Introduce preparing for a career in the computer industry. Point out FAQ 15-2: Do post-
secondary schools test computer proficiency of incoming students?
If possible, contact one or more people who work in computer-related fields for local businesses.
Ask them to visit the class and describe their positions, experience, and educational backgrounds.
Attending a trade school, 785
Define trade school, also called a technical school, vocational school, or career college. List the
advantages and disadvantages of attending a trade school. Tell how to decide on a trade school.
Many trade school graduates, after obtaining a position, return to attend a college or university
part-time in order to obtain a more advanced degree. Define articulation agreement. Mention
Web Link 15-4: Trade Schools. When choosing an educational institution, students should assess
carefully the school’s curriculum, its placement success in their chosen field, and acceptance of
its programs by other schools. Discuss FAQ 15-3: What programming languages should I learn
so that I am marketable? on page 786.
Attending a college or university, 786
Use Figure 15-8 to list the three broad disciplines that produce most entry-level employees in the
computer industry. Point out benefits of obtaining an advanced degree. Mention Web Link 15-5:
College Computer Majors. Point out FAQ 15-4: How do computer graduates’ starting salaries
compare to other fields? on page 787. Quality programs and advanced degrees are important, but
Discovering Computers 2007 Page 7 of 15
they are not the only factors involved in a successful job search. The old bromide, ―It’s not just
what you know, but who you know,‖ has some legitimacy. Estimates indicate that over 80
percent of all jobs are found through networking. Student networks may include family, friends,
instructors, students, and co-workers.
Major in computer information systems, 786
Describe computer information systems (CIS). List entry-level jobs in CIS. Define
management information systems (MIS), or management information technology. Differentiate
between a CIS curriculum and an MIS curriculum.
Major in computer science, 786
Describe computer science (CS), or software engineering, programs. Compare CS programs to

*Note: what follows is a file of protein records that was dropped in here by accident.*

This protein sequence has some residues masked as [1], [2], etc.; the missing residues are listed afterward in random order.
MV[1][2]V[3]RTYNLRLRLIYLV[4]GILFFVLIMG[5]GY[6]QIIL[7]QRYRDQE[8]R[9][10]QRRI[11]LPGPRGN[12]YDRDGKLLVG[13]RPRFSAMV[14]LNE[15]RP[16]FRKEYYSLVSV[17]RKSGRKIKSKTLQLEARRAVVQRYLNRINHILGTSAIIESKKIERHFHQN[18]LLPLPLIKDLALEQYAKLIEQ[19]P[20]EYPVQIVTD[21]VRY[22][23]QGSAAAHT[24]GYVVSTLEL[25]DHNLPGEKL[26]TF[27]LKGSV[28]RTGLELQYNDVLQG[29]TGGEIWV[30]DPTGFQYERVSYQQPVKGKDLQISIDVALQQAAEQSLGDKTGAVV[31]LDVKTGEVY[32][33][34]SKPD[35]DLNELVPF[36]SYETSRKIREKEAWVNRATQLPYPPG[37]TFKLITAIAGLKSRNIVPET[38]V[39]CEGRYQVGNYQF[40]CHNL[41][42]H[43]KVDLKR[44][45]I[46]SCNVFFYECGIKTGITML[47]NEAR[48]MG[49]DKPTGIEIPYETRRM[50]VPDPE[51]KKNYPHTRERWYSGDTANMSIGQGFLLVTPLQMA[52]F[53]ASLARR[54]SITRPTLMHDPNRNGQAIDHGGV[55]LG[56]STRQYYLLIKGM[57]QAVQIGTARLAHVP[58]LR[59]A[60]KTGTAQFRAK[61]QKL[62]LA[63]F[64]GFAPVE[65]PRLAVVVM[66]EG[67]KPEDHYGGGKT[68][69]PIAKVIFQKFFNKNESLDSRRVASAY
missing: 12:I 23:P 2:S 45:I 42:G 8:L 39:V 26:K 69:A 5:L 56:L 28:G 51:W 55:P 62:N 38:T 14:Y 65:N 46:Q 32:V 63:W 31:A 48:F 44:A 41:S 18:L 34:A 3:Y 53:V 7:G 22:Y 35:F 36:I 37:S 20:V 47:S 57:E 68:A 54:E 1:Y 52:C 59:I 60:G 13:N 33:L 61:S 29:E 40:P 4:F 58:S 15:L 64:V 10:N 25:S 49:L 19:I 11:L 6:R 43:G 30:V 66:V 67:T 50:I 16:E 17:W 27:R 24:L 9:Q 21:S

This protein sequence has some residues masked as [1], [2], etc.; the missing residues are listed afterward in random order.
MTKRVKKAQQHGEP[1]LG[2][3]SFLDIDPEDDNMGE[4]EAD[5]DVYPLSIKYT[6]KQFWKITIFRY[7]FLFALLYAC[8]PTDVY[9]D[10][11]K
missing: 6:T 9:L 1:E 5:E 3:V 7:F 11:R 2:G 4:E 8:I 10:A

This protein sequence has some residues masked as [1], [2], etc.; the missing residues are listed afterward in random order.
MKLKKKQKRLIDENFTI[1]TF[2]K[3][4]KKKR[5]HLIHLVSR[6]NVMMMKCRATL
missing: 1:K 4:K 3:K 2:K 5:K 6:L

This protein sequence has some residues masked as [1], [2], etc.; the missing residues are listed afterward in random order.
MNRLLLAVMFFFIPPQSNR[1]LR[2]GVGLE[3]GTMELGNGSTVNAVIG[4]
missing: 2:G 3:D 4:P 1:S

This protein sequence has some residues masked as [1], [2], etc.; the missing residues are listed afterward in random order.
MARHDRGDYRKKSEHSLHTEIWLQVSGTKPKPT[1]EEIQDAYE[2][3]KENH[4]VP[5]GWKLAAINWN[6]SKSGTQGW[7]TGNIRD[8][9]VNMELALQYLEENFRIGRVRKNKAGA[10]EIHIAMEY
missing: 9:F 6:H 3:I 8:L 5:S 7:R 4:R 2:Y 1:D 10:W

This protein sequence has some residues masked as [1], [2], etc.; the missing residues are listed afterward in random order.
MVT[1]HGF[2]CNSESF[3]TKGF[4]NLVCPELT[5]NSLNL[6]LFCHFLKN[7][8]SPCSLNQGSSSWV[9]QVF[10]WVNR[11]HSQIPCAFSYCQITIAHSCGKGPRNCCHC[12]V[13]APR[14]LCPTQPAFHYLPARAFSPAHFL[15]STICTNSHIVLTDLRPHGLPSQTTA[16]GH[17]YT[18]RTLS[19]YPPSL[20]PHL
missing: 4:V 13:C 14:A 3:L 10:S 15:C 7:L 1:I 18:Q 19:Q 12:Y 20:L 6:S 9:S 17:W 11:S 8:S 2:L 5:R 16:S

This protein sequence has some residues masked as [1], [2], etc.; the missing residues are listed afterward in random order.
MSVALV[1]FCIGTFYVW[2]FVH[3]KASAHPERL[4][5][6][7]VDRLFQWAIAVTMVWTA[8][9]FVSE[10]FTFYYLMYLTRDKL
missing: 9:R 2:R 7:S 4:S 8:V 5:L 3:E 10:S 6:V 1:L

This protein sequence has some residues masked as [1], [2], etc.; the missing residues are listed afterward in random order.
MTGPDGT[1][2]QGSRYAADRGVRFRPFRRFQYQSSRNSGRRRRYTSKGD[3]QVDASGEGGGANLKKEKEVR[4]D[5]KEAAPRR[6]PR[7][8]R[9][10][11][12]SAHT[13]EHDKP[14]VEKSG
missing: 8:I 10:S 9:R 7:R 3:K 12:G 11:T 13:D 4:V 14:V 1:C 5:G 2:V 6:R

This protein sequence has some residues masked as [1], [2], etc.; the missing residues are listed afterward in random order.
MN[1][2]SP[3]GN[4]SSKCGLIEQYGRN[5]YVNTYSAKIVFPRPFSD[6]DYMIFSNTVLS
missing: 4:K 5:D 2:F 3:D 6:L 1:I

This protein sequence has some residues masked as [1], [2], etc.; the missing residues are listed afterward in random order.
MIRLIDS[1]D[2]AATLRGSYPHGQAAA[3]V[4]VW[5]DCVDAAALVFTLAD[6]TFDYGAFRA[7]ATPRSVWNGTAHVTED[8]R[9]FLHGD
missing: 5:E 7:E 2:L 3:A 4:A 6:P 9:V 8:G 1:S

CIS programs. List entry-level jobs for CS graduates. Note the types of degrees available.
Discuss Ethics & Issues 15-3: Should Colleges Teach Students How to Create Computer
Viruses? on page 787.
Major in computer engineering, 787
Describe computer engineering (CE) programs. Note entry-level jobs for CE students.
How are CIS programs different from CS programs? (Answer: CIS (computer information
systems) programs teach technical knowledge and skills and focuses on how to apply those skills;
CS (computer science) programs stress the theoretical side of programming.)
Searching for computer-related jobs, 787
Point out that many companies list career opportunities on their Web sites. Discuss Figure 15-9.
Explain how to obtain information before interviewing with a company. Mention Web sites that
specialize in helping people find jobs. Discuss Figure 15-10. Monster.com is the number one
career portal in the world. Job seekers can search the Web site’s database of career opportunities
based on a location, a category, or a keyword and then sort the results. Monster.com also helps in
preparing documents such as resumes, cover letters, letters of recommendation, and letters of
resignation, and provides tips for interviews. For employers, Monster.com simplifies the hiring
process and offers advice on online recruiting. The company has approached $300 million in
annual sales. Point out FAQ 15-5: Is it worth the time to post my resume on a job-search Web
site? on page 789.
Page 8 of 15 Chapter 15: Computer Careers and Certification
Planning for career development, 789